Abstract Detail

Dynamics and Demography of Alpine Islands

Sheth, Seema [1], Grossenbacher, Dena [2], Meagan, Oldfather [3].

Dynamics and Demography of Alpine Islands.

Alpine communities are often regionally isolated across mountaintops (island-like), as well as locally heterogenous with complex patterns of suitable habitat for alpine species within landscapes (Elsen & Tingley 2015). These high elevation systems exhibit amplified warming and plant community change relative to lower elevation communities (Bertrand et al. 2011; Pepin et al. 2015). Recent studies investigating the dynamics of montane plants have found an increasing rate of new sub-alpine species moving into alpine landscapes with increased warming (Steinbauer et al. 2018), and suggest that the joint impact of competitive interactions and warming may be the main driver of alpine species loss (Lamprecht et al. 2018). Additionally, the complex landscape of alpine habitats is predicted to influence how life-history stages from dispersal, establishment, growth, and reproduction impact current and future population dynamics (Graae et al. 2018). Despite significant work on alpine plant distributions, several outstanding questions remain. How will range shifts of montane species be influenced by novel species interactions (Alexander et al. 2015)? What is the extent that topographic heterogeneity and habitat structure (e.g., scree) will mediate these interactions (Kulonen et al. 2018)? How will climate variability and extreme events influence the balance between extinction lags and establishment lags in this system (Alexander et al. 2018)?  And are the dynamics observed in predominately temperature limited-systems consistent for alpine communities that are both temperature and moisture-limited, as is more commonly found in western North America (Gottfried et al. 2012; Winkler et al. 2016)?  This colloquium will bring together experts who use a variety of field approaches to study the impacts of changing climate on alpine plant population and community dynamics around the world. Relevance: The fate of the world’s alpine plant communities under a warming climate is hotly debated and primarily studied using resurvey approaches (e.g., GLORIA), experimental warming plots, and species distribution modeling. This colloquium builds on these approaches by exploring how the interplay between habitat heterogeneity, plant demography, and functional traits shapes biodiversity in these unusual island-like landscapes.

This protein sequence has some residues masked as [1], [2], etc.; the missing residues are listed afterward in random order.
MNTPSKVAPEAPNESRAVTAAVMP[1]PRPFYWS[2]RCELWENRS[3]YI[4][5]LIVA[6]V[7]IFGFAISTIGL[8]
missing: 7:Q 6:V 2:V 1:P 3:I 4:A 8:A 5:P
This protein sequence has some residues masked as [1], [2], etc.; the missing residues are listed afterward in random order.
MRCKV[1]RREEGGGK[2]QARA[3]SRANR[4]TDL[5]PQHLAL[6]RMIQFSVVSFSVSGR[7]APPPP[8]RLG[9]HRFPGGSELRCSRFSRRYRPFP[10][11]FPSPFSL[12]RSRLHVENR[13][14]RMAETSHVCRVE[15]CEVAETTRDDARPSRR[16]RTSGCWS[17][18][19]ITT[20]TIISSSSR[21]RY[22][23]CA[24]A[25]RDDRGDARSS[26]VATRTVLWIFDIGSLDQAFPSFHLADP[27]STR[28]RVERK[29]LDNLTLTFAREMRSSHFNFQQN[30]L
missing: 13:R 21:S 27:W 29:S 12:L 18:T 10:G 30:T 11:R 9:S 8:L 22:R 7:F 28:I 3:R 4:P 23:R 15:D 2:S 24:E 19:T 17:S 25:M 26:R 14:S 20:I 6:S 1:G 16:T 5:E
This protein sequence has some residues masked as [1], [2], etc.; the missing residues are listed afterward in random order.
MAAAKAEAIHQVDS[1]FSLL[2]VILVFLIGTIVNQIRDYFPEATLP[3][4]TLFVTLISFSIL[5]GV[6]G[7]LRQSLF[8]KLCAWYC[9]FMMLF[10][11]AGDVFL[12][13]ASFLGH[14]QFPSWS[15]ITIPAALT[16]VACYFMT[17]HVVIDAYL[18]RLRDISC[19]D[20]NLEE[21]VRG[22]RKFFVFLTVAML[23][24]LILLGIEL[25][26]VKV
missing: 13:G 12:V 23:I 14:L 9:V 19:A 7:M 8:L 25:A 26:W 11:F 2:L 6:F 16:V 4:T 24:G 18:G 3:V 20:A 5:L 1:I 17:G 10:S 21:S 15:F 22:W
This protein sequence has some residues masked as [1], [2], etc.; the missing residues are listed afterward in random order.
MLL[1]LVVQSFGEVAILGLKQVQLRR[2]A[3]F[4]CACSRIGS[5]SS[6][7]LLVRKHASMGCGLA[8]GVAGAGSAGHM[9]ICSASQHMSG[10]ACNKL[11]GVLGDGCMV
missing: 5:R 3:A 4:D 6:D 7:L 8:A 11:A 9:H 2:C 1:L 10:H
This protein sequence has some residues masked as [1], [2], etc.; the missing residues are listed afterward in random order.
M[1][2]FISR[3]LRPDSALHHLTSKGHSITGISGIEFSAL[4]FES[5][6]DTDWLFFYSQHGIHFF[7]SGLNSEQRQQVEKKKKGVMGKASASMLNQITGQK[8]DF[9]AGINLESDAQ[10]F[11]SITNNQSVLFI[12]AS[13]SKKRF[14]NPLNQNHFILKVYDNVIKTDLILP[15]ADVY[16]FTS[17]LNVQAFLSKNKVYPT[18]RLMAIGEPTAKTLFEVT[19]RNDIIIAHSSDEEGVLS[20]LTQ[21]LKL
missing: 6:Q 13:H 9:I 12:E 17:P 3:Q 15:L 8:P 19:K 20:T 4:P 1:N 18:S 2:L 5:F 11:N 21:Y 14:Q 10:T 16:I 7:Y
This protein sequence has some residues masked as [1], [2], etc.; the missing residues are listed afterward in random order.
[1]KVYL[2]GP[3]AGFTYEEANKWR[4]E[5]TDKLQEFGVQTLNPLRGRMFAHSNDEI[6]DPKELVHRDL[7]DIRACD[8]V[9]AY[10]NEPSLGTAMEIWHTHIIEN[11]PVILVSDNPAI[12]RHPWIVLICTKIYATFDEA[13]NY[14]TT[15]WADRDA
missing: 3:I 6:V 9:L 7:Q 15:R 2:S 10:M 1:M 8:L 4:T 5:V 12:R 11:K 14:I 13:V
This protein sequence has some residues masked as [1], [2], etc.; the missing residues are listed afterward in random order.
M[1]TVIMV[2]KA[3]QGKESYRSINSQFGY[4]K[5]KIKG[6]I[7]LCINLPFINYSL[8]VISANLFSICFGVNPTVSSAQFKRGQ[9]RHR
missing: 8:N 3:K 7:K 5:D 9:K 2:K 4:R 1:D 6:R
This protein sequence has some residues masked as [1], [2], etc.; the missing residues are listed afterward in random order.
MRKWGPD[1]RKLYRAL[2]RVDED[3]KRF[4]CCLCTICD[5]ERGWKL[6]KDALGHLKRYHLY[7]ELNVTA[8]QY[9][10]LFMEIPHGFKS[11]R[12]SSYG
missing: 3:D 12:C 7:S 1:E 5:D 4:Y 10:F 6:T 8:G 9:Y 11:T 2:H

1 - North Carolina State University , Plant & Microbial Biology, Campus Box 7612, Raleigh, NC, 27695-7612, USA
2 - California Polytechnic State University, Biology, 1 Grand Avenue, San Luis Obispo, CA, 93407, United States
3 - University of Colorado Boulder , Ecology and Evolutionary Biology, 1900 Pleasant Street, 334 UCB, Boulder, CO, 80309-0334, United States

alpine flora
community ecology
population ecology
climate change
geographic species distribution.

Presentation Type: Colloquium Presentations
Abstract ID:14
Candidate for Awards:None

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